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THX-1138

More on gyroscopic behaviours

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Posit a flywheel as a gyroscope, rotating clockwise

Now consider the flywheel pierced at regular intervals aeound the circumference, and in each piercing there is another gyroscope rotating widdershins. and that the sum of their angular momentums is equal but opposite to that of the larger flywheel.

[latex]\sum_{1}^{4} L(small~gyro~n) = - L (large~gyro)[/latex]

What behaviours or peculiarities could be expected from such a framework, even before force was applied to the [latex]Z[/latex] axis?

OpposedGyroscopes.png

Edited by THX-1138
typo

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17 minutes ago, THX-1138 said:

Posit a flywheel as a gyroscope, rotating clockwise

This does not conform to the standard definition of a gyroscope

Quote

Stephenson

A gyroscope is any symmetrical spinning body, whose axis of rotation is also free to rotate about some point.

 

Edited by studiot

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The larger wheel and its spindle are one piece, and are spinning; assume frictionless bearings for normal conditions.  The bearings of the smaller gyroscopes' spindles are fixed to the larger wheel, but the wheels themselves are free to rotate upon those spindles.

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23 minutes ago, studiot said:
41 minutes ago, THX-1138 said:

Posit a flywheel as a gyroscope, rotating clockwise

This does not conform to the standard definition of a gyroscope

 

Please answer my comment.

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Replace 'flywheel' with 'fairly massive disc,' and 'counterclockwise' with 'counterclockwise when viewed from above.'

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I will try one last time to inject some sense into this thread.

 

The large disk (flywheel is an OK term, it is just not a gyroscope) is rotating about its central axis as you have shown.

Since the small disks are stated to be mounted in the large disk, they will be rotating with it in the same direction as the large disk, in addition to their own contra motion.

So they will contribute a significant amount to the total clockwise inertai about the central large disk pivot.

 

But your have carefully avoided showing the axes of the small disks rotating the other way.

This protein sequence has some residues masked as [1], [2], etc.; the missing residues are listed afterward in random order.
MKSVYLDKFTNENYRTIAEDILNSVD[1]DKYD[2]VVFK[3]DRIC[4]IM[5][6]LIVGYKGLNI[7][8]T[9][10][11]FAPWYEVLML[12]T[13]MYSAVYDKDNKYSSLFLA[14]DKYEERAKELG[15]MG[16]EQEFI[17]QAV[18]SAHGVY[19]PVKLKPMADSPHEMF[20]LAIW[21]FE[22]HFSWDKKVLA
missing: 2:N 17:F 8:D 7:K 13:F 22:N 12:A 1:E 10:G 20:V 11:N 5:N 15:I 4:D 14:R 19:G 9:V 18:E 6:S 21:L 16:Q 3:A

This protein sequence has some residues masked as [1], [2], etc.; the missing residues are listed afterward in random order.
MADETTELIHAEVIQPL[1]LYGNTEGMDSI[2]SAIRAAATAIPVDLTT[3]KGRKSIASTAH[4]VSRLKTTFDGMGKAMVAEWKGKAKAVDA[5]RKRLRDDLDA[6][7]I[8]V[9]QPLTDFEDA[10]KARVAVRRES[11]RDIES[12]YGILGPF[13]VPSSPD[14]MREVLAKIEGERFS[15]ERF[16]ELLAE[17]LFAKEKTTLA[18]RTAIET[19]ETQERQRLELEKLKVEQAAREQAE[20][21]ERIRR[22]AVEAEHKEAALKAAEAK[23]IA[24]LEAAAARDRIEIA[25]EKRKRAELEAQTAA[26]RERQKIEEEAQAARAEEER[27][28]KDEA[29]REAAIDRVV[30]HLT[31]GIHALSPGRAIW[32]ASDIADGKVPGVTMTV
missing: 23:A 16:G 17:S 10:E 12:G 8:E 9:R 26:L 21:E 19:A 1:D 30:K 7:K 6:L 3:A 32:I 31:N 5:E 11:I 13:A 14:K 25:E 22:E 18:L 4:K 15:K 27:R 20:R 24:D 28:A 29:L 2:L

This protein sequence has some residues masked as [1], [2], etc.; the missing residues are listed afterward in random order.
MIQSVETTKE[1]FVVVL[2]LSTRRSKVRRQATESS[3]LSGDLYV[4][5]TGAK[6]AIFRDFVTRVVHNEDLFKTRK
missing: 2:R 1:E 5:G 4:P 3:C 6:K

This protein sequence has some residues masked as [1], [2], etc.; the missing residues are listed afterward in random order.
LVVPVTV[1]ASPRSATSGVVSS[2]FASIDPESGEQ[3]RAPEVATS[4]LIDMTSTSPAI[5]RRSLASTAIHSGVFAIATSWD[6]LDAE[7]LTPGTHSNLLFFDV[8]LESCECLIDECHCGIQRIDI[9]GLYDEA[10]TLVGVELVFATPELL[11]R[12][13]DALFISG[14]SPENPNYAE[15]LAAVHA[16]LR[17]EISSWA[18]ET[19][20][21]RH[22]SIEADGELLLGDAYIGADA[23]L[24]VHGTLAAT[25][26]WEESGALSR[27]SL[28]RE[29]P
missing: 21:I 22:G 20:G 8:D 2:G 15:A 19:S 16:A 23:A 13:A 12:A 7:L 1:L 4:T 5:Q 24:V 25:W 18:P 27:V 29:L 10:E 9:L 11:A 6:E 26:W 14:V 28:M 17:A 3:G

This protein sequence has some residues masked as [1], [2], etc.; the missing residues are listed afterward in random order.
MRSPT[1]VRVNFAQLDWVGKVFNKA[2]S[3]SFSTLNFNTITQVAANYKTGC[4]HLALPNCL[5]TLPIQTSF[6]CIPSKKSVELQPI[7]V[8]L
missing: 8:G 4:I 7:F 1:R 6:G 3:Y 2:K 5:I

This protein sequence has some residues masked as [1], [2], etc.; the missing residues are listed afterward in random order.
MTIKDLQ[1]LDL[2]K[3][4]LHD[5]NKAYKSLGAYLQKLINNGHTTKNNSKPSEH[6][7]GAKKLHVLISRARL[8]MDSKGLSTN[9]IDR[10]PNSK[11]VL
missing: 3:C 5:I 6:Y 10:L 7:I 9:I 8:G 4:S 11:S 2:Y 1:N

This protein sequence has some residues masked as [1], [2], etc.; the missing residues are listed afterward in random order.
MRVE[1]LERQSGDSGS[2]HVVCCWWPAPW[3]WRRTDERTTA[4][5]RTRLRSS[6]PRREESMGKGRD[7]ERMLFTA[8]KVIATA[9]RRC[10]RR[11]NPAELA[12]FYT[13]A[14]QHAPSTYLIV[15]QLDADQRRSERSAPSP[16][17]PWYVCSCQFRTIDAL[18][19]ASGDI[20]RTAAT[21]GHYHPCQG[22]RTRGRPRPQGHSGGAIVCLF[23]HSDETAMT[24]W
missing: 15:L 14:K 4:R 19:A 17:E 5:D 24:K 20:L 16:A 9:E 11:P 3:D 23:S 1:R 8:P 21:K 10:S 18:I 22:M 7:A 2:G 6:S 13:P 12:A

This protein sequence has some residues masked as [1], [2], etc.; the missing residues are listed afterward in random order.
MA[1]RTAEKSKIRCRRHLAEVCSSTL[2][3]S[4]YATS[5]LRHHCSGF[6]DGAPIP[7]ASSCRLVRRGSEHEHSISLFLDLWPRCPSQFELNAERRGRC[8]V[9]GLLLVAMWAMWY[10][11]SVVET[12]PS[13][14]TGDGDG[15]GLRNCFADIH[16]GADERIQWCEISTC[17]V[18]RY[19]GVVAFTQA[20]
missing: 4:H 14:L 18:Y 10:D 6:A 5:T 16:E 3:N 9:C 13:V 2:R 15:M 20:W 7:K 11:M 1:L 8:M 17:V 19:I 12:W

These axes do not coincide with the rotational axis of the large disk so I will leave it as a mathematical exercise to show how their motions about parallel axes add so the total is zero.

Hint as you have drawn your diagram, the top and bottom effects and the left and right effects from the small disks rotations will cancel since they are on opposite sides of the central axis of the big disk.

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Actually, the grey circles show the direction of rotation to be contra to that of the larger wheel; it didn't come out clearly in the diagram, I guess. The axes of the smaller gyroscopes are parallel to that of the larger one; they are all parallel to the [latex]Y[/latex] axis. AND I clearly stated that the small discs were rotating contra  to the large one (widdershins vs clockwise).

I am not a mathematician, so my gut feeling is that, since there are no precessional forces at play when the experiment is in its unstressed state, all of the gyroscopes having parallel axes, so my first question would be about that behaviour, and the effect of altering rotational velocities.

The diagram is a top-down view.  I'll take your word that 'effects' would cancel out on opposite sides of the large disk.  Which effects, though?  And what would happen if force were applied to, say, rotate the structure around the [latex]X[/latex] axis?

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Try this experiment.

 

Take a sheet of paper and place it flat on the desk.

Place two fingers of one hand close together near one corner and twist the paper so it rotates on the desk.

Which part of the paper stays still and which part moves the most?

Now remove the first hand and place two fingers of the other hand near the corner diagonally opposite the first one.

Rotate again in the same sense.

Again note which part of the paper moves and which remains still.

Now try both hands at once.

What happens to the sheet of paper?

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Since both hands are holding down the paper at opposite corners, it's not going to move (at least not without some wrinkling, tearing, or other out-of-scope effects).

So I have this contraption spinning with some moderate rate of RPMs, and I'm holding it by the bearings of the main spindle.  I try to change its angle (say I push down with my left hand and up with my right).  What will happen?

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Let go slowly.

- A gyro don't exert opposition to parallel translation of it's axis. If you try change the direction of the axis, opposition appears.

- Think the following. With the large wheel in rest, the four little wheels are spinning. Later, with the small wheels spinning, the large wheel start rotation. This rotation causes parallel translation of the axis of the each little wheel. This kind of translation don't receive opposition from the little gyros. Then, except the mass, there isn't no influence of the little gyros on the rotation of the big wheel.

As I see the situation, the main question is the following. With the system like was described in the initial post of the thread, if we try to change the axis direction of the big wheel, what will happen? Will we find opposition or not?

 

Edited by quiet

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